Sauerland prospect Tyron Zeuge has expressed interest in a fight with Stieglitz.
4) Mikkel Kessler (10-491-491)
Last Fight: 5/25/2013- L (UD12) vs. #1 Carl Froch
Next Fight: Unknown
Sauerland has announced a press conference to make a major announcement regarding Kessler’s future.  Stay tuned for the results next week.
5) Brandon Gonzales (45-45-45)
Last Fight: 11/16/2013- UD10 Jonathan Nelson (UNR)
Next Fight: 5/31/2014- vs. #11 James DeGale
Gonzales’ elminator with DeGale is finally set, for May 31 in London, on the Froch-Groves undercard.
6) Thomas Oosthuizen (32-153-201)
Last Fight: 11/9/2013- W* (MD12) vs. #13 Ezequiel Maderna
Next Fight: Unknown
Apparently Oosthuizen and his once and future promoter Rodney Berman have mended fences.  His future still appears to lie at light heavyweight.
7) Ezequiel Maderna (26-26-71)
Last Fight: 4/25/2014- TKO3 Richard Vidal (UNR)
Next Fight: Unknown
Maderna stayed busy in impressive fashion against Vidal.
8) George Groves (26-73-95)
Last Fight: 11/23/2013- L (TKO9) vs. #1 Carl Froch
Next Fight: 5/31/2014- vs. #1 Carl Froch
See Froch’s notes, above.
9) Julio Cesar Chavez, Jr. (10-10-10)
Last Fight: 3/1/2014- UD10 #5 MW Bryan Vera
Next Fight: Unknown
Chavez has balked at a proposed Top Rank extension, and the delay has left Golovkin- his proposed opponent- looking elsewhere.
10) Bryan Vera (10-10-10)
Last Fight: 3/1/2014- L (UD10) vs. Julio Cesar Chavez, Jr. (UNR)
Next Fight: Unknown
Even in defeat, Vera has regained a ranking at 168 and is- at least temporarily- ranked in 2 divisions.   There are also credible-looking reports to the effect that he broke his left hand early in the fight, for what it’s worth.
11) James DeGale (10-134)
Last Fight: 3/1/2014- TKO11 Gevorg Khatchikian (UNR)
Next Fight: 5/31/2014- vs. #5 Brandon Gonzales
See Gonzales’ notes, above.
12) Christopher Rebrasse (10-48)
Last Fight: 3/22/2014- TKO4 Mouhamed Ali Ndiaye (UNR)
Next Fight: Unknown
Rebrasse now has two dominant wins over what was a top 10 contender the first time around.  He didn’t need the judges to notice the second time.
13) Sakio Bika (10-370)
Last Fight: 12/7/2013- Draw (SD12) vs. Anthony Dirrell (UNR)
Next Fight: Unknown
After initially granting Julio Cesar Chavez the spot, the WBC has now made James DeGale the mandatory after it appeared Chavez would likely look at a different opportunity.  That may also have gone by the wayside by now, as DeGale is fighting Brandon Gonzales for a shot at the IBF title.
14) Maxim Vlasov (10-78)
Last Fight: 3/15/2014- UD8 Derrick Findley (UNR)
Next Fight: Unknown
Vlasov looked very good against Findley, but he’ll need to schedule a fight at Super Middleweight before May 5 and make weight in order to keep his ranking, since he hasn’t made the divisional limit since November 2012.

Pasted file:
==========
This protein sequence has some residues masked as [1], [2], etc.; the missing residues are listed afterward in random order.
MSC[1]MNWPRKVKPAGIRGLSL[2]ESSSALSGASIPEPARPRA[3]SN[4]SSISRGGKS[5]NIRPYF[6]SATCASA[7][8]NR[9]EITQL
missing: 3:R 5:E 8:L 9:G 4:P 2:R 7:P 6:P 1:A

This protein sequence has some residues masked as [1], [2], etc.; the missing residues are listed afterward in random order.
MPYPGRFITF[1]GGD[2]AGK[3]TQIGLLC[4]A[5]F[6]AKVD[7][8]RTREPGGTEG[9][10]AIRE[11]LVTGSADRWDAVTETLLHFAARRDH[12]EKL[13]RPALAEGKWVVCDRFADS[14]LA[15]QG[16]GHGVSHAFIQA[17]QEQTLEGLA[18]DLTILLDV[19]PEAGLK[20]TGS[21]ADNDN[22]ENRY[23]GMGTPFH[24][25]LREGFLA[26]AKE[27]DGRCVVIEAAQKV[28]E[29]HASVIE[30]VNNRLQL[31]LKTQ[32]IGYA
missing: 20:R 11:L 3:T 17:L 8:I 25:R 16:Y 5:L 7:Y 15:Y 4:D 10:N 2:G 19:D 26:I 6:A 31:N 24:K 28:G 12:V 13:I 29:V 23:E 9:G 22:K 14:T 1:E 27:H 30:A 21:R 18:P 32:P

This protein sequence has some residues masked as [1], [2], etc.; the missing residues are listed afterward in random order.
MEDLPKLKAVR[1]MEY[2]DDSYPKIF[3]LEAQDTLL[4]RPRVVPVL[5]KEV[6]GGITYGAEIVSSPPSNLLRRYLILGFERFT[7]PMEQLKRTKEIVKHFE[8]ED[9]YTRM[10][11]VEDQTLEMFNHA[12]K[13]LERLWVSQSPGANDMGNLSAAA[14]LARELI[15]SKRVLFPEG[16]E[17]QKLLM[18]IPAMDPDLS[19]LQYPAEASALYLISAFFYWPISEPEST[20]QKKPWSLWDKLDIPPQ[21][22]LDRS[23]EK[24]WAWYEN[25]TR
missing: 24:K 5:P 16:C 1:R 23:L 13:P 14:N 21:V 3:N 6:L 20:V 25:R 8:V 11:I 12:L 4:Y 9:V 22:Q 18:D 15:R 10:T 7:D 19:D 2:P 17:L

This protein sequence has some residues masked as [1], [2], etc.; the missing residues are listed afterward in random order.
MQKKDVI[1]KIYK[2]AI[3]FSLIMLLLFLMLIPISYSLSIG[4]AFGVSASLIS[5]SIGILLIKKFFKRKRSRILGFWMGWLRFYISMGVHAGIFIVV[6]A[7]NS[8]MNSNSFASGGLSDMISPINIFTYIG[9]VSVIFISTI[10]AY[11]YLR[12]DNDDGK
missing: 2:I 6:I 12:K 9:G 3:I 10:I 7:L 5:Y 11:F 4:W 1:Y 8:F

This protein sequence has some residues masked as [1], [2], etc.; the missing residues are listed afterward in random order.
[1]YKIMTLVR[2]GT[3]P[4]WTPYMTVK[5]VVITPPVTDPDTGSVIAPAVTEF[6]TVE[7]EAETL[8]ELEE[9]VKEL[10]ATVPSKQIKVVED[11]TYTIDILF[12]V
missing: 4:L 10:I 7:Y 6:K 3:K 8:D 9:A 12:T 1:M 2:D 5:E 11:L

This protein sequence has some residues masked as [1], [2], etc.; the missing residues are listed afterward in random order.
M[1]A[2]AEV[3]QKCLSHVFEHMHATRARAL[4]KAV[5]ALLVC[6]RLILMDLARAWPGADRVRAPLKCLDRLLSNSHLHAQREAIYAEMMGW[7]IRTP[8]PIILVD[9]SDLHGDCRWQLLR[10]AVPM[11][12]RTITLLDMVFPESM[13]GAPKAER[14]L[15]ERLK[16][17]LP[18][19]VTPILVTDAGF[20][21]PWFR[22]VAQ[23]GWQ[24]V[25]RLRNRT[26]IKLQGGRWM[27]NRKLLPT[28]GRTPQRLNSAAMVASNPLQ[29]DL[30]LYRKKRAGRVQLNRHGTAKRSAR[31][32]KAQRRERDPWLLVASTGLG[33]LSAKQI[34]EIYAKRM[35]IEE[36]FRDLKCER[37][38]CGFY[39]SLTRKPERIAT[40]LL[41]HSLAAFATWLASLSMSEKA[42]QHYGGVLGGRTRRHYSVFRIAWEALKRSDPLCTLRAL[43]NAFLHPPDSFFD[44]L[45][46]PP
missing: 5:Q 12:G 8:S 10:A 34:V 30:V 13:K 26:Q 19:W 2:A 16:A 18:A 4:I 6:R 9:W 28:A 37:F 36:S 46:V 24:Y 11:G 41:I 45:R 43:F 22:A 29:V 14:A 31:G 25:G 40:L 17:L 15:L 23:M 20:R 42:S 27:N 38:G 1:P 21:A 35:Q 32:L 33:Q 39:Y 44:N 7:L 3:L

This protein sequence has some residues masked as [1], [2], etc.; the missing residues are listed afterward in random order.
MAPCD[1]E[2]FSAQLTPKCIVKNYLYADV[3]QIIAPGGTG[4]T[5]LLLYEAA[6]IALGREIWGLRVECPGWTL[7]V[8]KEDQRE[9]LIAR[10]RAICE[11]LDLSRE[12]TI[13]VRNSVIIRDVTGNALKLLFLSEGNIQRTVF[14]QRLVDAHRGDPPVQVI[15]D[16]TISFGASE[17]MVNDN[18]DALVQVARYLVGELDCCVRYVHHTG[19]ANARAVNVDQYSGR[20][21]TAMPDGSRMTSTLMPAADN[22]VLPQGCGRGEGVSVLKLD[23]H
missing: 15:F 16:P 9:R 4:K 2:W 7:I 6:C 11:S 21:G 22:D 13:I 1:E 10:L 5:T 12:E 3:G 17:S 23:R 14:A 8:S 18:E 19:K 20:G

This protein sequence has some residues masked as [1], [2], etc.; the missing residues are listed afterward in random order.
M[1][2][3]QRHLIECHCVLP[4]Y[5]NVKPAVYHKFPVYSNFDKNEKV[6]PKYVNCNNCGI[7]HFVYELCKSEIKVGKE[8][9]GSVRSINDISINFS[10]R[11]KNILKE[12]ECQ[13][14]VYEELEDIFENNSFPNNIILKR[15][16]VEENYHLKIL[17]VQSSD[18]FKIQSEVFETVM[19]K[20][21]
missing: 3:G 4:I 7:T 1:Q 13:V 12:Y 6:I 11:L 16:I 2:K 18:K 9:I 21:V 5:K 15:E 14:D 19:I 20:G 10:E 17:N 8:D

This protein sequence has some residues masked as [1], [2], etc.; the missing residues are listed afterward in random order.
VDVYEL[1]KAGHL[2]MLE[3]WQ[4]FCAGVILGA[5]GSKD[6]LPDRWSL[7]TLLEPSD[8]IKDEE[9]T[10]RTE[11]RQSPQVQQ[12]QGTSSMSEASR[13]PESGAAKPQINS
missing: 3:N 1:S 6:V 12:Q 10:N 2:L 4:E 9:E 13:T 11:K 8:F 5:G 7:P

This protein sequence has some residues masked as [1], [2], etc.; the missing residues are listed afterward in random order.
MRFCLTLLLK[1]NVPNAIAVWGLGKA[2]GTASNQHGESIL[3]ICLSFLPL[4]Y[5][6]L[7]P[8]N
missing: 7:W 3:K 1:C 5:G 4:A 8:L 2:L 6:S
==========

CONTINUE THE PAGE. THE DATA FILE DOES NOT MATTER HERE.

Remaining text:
15) Edwin Rodriguez (10-68)
Last Fight: 11/16/2013- L (UD12) vs. Champ Andre Ward
Next Fight: Unknown
Rodriguez was briefly scheduled to fight Marcus Johnson on May 24, but Johnson withdrew.
16) Gilberto Ramirez (4-14)
Last Fight: 4/11/2014- TKO5 Giovanni Lorenzo (UNR)
Next Fight: Unknown
Ramirez is pencilled in to return on the Chavez-Golovkin undercard, assuming that fight is made.
17) Ryota Murata (4-37)
Last Fight: 2/22/2014- TKO4 Carlos Nascimento (UNR)
Next Fight: 5/22/2014- vs. Jesus Angel Nerio (UNR)
Murata will stay busy in Kyoto on May 22 with Mexican journeyman Jesus Angel Nerio.
18) Anthony Dirrell (4-22)
Last Fight: 12/7/2013- Draw (SD12) vs. #11 Sakio Bika
Next Fight: Unknown
His hard-fought draw with Sakio Bika gained Dirrell a measure of redemption for what pretty clearly should have been a loss against Don Mouton, and has him back in the hot prospect category.  He’s called for a rematch (good idea) and a fight with Golovkin (bad idea).
19) Hadillah Mohoumadi (4-62)
Last Fight: 11/30/2013- TKO5 Bartlomiej Grafka (UNR)
Next Fight: Unknown
20) Caleb Truax (4-4)
Last Fight: 1/3/2014- Draw (MD10) vs. Ossie Duran (UNR)
Next Fight: Unknown


The Week Ahead: 
Vincent Feigenbutz vs. Chris Mafuta; Karlsruhe, Germany; TV Unknown
Feigenbutz is a Karlsruhe native who has won all but one of his fights, and all but one of those via knockout in three rounds or less.  His one loss was a head-scratcher TKO in 2012 against a guy making his pro debut, whose record currently sits at just 3-2-1.  But since then, he’s been destroying legit prospects.  Mafuta is a low or perhaps lower-mid-level journeyman, originally from Congo.  He poses no threat if Feigenbutz is in anything like top form.


Maciej Sulecki vs. Nicolas Dion; Brodnica, Poland; Polsat Sport (Poland)
Sulecki is an undefeated Polish prospect with a pretty decent apparent upside.  Dion is a prospect from France who, like Feigenbutz above, had a loss in his 2nd fight in 2012.  Unlike Feigenbutz’s conqueror, however, Dion’s nemesis remains undefeated to this day.  Pretty interesting clash, I must say.